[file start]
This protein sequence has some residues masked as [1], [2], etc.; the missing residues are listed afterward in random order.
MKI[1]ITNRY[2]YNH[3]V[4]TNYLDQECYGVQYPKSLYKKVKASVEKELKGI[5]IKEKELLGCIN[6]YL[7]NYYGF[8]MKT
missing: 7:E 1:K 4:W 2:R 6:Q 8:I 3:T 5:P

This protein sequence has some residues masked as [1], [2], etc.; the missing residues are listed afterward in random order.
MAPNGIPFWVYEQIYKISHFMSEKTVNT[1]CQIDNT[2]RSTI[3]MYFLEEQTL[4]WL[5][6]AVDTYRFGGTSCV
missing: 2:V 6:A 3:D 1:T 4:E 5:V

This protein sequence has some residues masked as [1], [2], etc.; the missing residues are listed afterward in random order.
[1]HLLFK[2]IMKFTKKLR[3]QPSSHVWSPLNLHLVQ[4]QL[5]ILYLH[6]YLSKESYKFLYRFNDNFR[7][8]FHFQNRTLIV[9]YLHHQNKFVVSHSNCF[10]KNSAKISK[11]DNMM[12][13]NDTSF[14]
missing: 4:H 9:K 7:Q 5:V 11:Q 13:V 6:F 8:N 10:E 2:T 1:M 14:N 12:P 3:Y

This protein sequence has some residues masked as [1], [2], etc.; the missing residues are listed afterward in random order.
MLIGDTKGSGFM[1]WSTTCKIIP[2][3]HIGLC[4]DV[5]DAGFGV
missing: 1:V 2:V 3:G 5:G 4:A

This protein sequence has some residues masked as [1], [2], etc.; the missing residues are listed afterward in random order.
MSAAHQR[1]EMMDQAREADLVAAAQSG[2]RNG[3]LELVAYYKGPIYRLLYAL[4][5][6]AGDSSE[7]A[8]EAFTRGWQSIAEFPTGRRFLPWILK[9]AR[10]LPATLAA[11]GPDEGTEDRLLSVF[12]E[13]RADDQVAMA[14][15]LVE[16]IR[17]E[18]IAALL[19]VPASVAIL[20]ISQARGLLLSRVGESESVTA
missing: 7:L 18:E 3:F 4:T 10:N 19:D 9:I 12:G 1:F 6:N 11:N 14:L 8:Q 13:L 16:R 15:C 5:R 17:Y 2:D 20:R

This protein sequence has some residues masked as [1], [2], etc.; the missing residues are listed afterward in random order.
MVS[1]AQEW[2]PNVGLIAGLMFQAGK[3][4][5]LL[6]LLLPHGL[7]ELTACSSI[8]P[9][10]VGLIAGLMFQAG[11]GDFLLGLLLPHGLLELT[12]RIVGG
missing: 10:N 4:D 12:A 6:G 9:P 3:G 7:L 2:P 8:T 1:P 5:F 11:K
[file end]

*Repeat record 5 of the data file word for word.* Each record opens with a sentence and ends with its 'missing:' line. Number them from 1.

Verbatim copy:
This protein sequence has some residues masked as [1], [2], etc.; the missing residues are listed afterward in random order.
MSAAHQR[1]EMMDQAREADLVAAAQSG[2]RNG[3]LELVAYYKGPIYRLLYAL[4][5][6]AGDSSE[7]A[8]EAFTRGWQSIAEFPTGRRFLPWILK[9]AR[10]LPATLAA[11]GPDEGTEDRLLSVF[12]E[13]RADDQVAMA[14][15]LVE[16]IR[17]E[18]IAALL[19]VPASVAIL[20]ISQARGLLLSRVGESESVTA
missing: 7:L 18:E 3:F 4:T 10:N 19:D 9:I 12:G 1:F 6:N 11:N 14:L 8:Q 13:L 16:R 15:C 5:R 17:Y 2:D 20:R